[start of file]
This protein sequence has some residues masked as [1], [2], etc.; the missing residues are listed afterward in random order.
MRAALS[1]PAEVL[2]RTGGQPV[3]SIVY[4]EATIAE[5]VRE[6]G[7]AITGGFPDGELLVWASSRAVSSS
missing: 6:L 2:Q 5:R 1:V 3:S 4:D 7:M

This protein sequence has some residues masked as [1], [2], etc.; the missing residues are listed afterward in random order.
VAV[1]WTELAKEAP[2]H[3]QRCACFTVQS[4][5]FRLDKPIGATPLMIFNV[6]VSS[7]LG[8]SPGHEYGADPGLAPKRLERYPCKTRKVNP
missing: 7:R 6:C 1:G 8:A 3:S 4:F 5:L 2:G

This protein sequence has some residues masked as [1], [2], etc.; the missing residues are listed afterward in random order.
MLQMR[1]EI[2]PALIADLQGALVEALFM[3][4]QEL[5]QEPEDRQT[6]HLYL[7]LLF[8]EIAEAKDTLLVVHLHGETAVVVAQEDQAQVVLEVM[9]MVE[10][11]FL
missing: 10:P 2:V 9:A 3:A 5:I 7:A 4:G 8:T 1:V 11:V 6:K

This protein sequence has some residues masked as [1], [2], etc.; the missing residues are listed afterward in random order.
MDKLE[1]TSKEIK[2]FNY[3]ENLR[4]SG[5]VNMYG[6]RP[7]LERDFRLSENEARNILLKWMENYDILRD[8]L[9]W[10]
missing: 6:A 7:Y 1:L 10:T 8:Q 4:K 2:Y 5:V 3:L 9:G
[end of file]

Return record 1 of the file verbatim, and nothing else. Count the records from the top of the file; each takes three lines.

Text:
This protein sequence has some residues masked as [1], [2], etc.; the missing residues are listed afterward in random order.
MRAALS[1]PAEVL[2]RTGGQPV[3]SIVY[4]EATIAE[5]VRE[6]G[7]AITGGFPDGELLVWASSRAVSSS
missing: 6:L 2:Q 5:R 1:V 3:S 4:D 7:M